And therefore in this point, I say, I cannot cease to admonish your honours, diligently to take heed over your charge, which is greater than the most part of men suppose. It is not enough that you abstain from violent wrong and oppression, which ungodly men exercise against their subjects; but you are further bound: to wit, that you rule above them for their wealth; which you cannot do if you, either by negligence (not providing true pastors), or yet by your maintenance of such as be ravening wolves, suffer their souls to starve and perish for lack of the true food, which is Christ's evangel sincerely preached. It will not excuse you in his presence, who will require account of every talent committed to your charge, to say that you supposed that the charge of the souls had been committed to your bishops. No, no, my lords, so you cannot escape God's judgment. For if your bishops are proved to be no bishops, but deceitful thieves and ravening wolves (which I offer myself to prove by God's word, by law and councils, yea, by the judgment of all the godly learned from the primitive church to this day), then shall your permission and defence of them be reputed before God, a participation with their theft and murder. For thus the prophet Isaiah accused the princes of Jerusalem: "Thy princes," says he, "are apostates:" that is, obstinate refusers of God, "and they are companions of thieves" (Isa. 1:23).
This grievous accusation was laid against them, albeit they ruled in that city which sometime was called holy, where then were the temple, rites, and ordinances of God; because not only were they wicked themselves, but chiefly because they maintained wicked men, their priests and false prophets, in honours and authority. If they did not escape this accusation of the Holy Ghost in that age, look you neither to escape the accusation nor the judgment which is pronounced against the maintainers of wicked men: to wit, that the one and the other shall drink the cup of God's wrath and vengeance together (Jer. 23, 27, Ezek. 13, Hos. 4). And lest you should deceive yourselves, esteeming your bishops to be virtuous and godly, this I do affirm, and offer myself to prove the same, that more wicked men than are the whole rabble of your clergy, were never from the beginning universally known in any age; yea, Sodom and Gomorrah may be justified in their respect. For they permitted just Lot to dwell amongst them without any violence done to his body, which that pestilent generation of your shaven sort does not, but most cruelly persecutes by fire and sword the true members of Christ's body, for no other cause but for the true service and honouring of God.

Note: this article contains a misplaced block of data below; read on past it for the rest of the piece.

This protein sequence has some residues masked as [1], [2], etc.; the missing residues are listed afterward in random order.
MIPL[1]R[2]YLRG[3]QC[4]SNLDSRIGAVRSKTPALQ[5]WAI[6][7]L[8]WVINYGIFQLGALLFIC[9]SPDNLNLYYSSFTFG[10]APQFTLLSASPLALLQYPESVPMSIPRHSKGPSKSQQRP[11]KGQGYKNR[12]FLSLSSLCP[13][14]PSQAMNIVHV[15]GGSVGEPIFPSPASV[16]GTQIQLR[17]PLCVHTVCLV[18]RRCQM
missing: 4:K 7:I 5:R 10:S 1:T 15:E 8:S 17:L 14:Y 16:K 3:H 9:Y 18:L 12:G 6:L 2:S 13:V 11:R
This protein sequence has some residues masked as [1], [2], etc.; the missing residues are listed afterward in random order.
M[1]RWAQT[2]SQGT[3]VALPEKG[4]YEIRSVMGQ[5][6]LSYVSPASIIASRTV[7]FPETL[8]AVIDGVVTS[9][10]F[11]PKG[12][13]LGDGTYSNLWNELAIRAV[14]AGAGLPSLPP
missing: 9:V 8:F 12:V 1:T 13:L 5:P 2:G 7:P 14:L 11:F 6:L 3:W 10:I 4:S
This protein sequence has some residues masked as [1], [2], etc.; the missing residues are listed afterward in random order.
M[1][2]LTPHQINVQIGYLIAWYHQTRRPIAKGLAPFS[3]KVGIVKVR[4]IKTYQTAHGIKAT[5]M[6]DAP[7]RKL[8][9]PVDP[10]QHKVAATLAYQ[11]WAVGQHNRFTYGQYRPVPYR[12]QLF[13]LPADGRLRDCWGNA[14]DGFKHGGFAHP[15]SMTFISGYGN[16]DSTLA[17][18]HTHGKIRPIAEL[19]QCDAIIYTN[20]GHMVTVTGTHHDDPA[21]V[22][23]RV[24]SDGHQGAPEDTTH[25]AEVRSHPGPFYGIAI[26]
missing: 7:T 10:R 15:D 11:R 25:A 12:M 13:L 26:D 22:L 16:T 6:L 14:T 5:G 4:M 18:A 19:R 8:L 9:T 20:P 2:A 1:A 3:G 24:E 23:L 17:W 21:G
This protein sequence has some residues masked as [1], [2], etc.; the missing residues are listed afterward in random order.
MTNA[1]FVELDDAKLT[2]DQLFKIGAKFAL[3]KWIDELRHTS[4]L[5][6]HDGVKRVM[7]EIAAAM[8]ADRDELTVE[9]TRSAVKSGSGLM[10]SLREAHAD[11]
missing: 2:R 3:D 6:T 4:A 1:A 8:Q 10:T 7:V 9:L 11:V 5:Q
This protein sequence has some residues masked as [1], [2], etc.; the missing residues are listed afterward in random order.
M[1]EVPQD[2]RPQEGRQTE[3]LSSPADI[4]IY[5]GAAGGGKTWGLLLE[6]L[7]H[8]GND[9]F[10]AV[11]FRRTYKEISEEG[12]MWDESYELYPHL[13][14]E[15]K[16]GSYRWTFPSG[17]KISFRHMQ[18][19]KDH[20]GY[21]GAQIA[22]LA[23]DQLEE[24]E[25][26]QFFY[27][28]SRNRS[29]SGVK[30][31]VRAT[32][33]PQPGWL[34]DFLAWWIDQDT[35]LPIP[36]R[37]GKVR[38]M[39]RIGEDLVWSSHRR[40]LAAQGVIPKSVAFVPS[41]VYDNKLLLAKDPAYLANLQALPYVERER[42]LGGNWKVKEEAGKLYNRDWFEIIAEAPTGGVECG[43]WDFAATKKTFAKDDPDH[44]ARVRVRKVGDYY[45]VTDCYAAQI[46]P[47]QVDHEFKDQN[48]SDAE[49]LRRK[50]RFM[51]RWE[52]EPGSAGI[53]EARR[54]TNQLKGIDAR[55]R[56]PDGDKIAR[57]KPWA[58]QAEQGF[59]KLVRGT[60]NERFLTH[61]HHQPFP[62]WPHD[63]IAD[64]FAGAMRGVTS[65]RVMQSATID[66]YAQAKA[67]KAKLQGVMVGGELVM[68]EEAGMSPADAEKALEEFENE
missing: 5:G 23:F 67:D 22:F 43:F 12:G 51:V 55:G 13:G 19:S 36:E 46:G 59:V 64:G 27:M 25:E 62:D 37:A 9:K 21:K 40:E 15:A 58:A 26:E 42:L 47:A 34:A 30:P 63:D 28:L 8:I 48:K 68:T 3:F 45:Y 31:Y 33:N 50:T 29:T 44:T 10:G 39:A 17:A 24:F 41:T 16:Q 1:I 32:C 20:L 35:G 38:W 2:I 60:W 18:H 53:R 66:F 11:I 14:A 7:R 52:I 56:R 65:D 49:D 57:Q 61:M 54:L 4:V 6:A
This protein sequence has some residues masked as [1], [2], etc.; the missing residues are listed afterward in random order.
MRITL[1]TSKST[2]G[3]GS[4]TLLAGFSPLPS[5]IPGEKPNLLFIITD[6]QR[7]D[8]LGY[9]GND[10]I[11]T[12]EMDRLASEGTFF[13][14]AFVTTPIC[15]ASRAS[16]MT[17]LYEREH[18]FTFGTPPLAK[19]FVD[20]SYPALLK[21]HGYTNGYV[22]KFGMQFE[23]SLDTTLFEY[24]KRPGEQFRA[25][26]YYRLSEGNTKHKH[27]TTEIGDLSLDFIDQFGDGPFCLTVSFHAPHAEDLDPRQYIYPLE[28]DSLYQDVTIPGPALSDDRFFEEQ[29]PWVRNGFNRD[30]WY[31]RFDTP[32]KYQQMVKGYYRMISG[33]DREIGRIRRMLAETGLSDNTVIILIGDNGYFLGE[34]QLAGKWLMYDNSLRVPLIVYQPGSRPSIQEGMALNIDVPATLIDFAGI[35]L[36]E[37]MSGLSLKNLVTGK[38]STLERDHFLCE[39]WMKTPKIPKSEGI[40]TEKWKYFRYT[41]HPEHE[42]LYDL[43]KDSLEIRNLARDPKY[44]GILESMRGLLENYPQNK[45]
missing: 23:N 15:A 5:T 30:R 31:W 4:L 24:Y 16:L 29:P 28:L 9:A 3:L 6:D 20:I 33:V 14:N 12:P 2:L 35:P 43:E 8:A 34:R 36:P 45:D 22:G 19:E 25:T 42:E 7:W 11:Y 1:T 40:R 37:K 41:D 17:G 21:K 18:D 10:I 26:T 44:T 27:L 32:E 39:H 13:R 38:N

And therefore I fear not to affirm, that which God shall one day justify: that by your offices you are bound, not only to repress their tyranny, but also to punish them as thieves and murderers, as idolaters and blasphemers of God, and in their rooms you are bound to place true preachers of Christ's evangel, for the instruction, comfort, and salvation of your subjects, above whom else the Holy Ghost never shall acknowledge that you rule in justice for their profit. If you pretend to possess the kingdom with Christ Jesus, you may take example neither by the ignorant multitude of princes, neither by the ungodly and cruel rulers of the earth of whom some pass their time in sloth, insolence, and riot, without respect had to God's honour, or to the salvation of their brethren; and others most cruelly oppress, with proud Nimrod, such as be subject to them. But your pattern and example must be the practice of those whom God has approved by the testimony of his word, as after shall be declared.